H2O, on the other hand, has a dipole moment value of 1.84 D (though it is also a tri atomic molecule). The value of the dipole moment suggests that the structure of H2O molecule is bent
where the dipole moment of O–H bonds are unequal.
Q.16 Write the significance/applications of dipole moment.
Due to different electronegativities of the constituents of atoms in heteroatomic molecules, polarisation occurs. As a result, one end of the molecule acquires a partial positive charge while the other end becomes partially negatively charged. Hence, a molecule is said to possess a dipole. The product of the magnitude of the charge and the distance between the centres of partial positive and partial negative charges is called as the dipole moment (µ) of the molecule. It is a vector quantity and is represented by an arrow with its tail at the positive centre and head pointing towards a negative centre. It can be calculated by using expression –
Dipole moment (µ) = charge (Q) × distance of separation (r).
The SI unit of a dipole moment is ‘esu’. 1 esu = 3.335 × 10–30 cm.
The applications of dipole moment are:
- Dipole moment is the measure of the polarity of a bond.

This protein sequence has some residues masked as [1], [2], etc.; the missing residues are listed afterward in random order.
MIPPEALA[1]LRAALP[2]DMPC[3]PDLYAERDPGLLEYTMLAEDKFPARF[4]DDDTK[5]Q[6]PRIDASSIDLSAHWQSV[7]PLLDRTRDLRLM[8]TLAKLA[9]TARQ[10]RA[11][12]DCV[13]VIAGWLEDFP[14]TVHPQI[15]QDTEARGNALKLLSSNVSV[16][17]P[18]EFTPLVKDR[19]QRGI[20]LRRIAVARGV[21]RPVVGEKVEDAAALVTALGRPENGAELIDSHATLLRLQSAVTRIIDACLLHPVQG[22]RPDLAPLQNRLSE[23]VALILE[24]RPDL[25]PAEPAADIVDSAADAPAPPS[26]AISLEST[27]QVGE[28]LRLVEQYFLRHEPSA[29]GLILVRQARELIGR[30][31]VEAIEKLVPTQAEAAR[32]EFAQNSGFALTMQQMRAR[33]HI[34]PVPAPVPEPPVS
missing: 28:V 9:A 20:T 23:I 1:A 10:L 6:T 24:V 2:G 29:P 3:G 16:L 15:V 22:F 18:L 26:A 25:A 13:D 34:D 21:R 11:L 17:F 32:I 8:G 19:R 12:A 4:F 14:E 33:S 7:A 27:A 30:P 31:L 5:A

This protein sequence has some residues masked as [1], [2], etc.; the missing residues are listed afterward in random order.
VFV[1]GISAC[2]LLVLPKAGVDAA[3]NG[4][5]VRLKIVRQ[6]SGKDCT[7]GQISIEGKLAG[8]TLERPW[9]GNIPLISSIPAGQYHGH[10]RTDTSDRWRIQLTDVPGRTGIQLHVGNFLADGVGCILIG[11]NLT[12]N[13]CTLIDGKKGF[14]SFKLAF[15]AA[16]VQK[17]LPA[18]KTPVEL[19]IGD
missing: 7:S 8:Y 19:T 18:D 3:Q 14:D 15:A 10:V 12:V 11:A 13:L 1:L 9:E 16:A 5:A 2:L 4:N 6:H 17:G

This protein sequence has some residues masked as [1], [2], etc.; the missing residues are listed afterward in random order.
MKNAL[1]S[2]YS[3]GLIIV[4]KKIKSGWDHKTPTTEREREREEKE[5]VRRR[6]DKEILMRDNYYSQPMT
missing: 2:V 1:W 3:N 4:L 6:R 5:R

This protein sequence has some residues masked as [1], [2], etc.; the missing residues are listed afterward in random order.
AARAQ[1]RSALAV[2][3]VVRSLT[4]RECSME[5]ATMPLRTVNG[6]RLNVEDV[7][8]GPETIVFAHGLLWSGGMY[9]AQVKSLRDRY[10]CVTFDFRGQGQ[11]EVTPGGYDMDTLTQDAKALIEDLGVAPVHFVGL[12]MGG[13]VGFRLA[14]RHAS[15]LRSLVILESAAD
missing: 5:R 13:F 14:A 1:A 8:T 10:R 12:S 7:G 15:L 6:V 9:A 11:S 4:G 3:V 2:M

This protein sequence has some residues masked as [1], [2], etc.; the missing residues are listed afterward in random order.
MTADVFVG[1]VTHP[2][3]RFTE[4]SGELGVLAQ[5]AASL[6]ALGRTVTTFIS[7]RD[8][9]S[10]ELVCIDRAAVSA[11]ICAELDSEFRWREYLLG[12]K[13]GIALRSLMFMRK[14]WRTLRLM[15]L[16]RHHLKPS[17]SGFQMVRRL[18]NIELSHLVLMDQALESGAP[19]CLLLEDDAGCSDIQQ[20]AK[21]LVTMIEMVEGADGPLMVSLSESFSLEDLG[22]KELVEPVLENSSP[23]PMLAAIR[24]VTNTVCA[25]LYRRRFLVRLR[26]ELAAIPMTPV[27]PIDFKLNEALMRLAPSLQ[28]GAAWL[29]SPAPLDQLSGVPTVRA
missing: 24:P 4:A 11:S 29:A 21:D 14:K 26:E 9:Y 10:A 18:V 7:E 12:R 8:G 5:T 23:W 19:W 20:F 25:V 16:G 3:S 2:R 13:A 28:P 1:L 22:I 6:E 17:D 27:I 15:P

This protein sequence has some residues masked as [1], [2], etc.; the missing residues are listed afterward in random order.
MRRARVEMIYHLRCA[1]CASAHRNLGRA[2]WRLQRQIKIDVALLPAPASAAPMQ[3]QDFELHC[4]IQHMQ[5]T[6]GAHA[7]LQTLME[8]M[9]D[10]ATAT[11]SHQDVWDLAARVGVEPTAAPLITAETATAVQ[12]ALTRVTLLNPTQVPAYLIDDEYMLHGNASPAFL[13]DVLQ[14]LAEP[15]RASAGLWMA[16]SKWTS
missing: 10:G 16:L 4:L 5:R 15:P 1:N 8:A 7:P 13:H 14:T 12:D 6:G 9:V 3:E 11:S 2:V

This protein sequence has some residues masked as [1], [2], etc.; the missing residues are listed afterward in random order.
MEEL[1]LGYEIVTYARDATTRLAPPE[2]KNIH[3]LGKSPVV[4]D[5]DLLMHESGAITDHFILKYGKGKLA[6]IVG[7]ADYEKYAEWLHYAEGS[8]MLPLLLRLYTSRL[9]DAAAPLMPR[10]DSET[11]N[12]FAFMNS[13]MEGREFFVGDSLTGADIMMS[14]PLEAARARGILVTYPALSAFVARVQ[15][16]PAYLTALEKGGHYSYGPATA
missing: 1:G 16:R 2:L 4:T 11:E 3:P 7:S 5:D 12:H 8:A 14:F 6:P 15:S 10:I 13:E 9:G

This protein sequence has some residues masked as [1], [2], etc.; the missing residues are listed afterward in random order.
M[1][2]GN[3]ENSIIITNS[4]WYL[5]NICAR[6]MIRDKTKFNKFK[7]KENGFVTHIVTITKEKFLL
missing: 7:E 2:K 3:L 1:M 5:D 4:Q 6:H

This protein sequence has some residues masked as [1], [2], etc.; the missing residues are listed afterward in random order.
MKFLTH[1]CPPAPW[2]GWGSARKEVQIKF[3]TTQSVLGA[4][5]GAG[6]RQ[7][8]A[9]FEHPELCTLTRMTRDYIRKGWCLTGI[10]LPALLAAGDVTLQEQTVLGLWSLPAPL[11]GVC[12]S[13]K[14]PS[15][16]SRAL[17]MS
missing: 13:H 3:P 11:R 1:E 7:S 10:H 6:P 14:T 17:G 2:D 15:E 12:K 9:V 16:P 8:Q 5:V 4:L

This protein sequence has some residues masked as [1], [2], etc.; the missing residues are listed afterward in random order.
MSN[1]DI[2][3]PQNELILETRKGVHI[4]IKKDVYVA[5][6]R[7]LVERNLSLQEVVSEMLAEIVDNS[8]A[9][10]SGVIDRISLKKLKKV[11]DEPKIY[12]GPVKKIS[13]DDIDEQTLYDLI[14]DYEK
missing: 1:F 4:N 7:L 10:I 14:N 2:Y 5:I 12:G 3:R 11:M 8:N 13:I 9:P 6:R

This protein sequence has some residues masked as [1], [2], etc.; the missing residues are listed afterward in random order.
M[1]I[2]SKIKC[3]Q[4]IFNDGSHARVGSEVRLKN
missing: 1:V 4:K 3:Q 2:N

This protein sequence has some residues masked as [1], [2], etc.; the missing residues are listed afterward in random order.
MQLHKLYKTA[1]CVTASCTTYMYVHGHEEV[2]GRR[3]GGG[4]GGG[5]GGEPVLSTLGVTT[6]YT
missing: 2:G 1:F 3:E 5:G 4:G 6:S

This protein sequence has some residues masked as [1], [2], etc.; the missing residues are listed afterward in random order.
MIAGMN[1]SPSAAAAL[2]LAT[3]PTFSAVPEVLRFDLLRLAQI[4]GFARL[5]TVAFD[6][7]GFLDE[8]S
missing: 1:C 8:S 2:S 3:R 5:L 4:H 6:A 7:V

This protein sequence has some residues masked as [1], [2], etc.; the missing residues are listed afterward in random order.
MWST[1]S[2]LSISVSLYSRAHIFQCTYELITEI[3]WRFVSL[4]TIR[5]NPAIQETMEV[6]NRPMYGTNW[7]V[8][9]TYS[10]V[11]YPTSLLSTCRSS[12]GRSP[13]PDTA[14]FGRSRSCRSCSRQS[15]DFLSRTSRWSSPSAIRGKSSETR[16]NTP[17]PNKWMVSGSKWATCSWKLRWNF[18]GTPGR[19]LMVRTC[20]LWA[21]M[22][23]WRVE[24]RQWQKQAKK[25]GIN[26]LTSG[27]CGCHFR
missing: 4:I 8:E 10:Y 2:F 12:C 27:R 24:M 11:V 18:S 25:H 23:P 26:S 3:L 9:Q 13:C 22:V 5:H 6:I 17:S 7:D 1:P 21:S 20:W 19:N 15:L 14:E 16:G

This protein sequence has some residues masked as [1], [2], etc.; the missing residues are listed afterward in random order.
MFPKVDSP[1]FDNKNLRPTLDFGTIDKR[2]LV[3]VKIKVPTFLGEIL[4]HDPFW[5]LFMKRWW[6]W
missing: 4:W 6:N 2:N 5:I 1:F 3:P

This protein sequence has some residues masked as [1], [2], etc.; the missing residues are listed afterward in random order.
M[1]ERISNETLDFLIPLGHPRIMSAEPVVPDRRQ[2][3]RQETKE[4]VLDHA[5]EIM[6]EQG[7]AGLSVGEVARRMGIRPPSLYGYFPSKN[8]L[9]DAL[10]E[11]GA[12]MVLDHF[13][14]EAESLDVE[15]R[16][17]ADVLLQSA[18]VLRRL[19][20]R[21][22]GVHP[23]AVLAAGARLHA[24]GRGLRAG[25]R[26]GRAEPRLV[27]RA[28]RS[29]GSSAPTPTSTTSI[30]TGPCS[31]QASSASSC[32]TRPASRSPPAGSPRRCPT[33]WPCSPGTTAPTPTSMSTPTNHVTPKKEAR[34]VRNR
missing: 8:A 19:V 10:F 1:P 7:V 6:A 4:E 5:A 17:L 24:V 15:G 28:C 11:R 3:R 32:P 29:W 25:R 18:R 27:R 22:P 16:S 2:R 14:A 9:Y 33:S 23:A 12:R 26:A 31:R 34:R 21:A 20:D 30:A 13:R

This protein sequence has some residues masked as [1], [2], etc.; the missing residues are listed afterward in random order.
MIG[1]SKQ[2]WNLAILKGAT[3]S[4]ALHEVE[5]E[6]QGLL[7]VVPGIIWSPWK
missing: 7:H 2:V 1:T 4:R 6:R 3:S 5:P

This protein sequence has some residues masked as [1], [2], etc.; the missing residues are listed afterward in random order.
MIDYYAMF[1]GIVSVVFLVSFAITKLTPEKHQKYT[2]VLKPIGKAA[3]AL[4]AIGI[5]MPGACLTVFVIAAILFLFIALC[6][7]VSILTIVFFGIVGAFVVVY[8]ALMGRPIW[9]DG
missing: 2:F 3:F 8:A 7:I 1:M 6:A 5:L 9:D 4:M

- It can be used to differentiate between polar and non-polar bonds since all non-polar molecules (e.g. N2, O2) have zero dipole moments.
Q.17 Define electronegativity. How does it differ from electron gain enthalpy?
Electronegativity is the ability of an atom in a chemical compound to attract electrons of a bond pair towards itself. Electronegativity varies elements to elements. It is only a relative number.
On the other hand, electron gain enthalpy is the enthalpy change that takes place when an electron is added to a neutral gaseous atom to form an anion. It can be negative or positive depending upon whether the electron is added or removed. An element has a constant value of the electron gain enthalpy that can be measured experimentally.
Q.18 Explain with the help of suitable example polar covalent bond.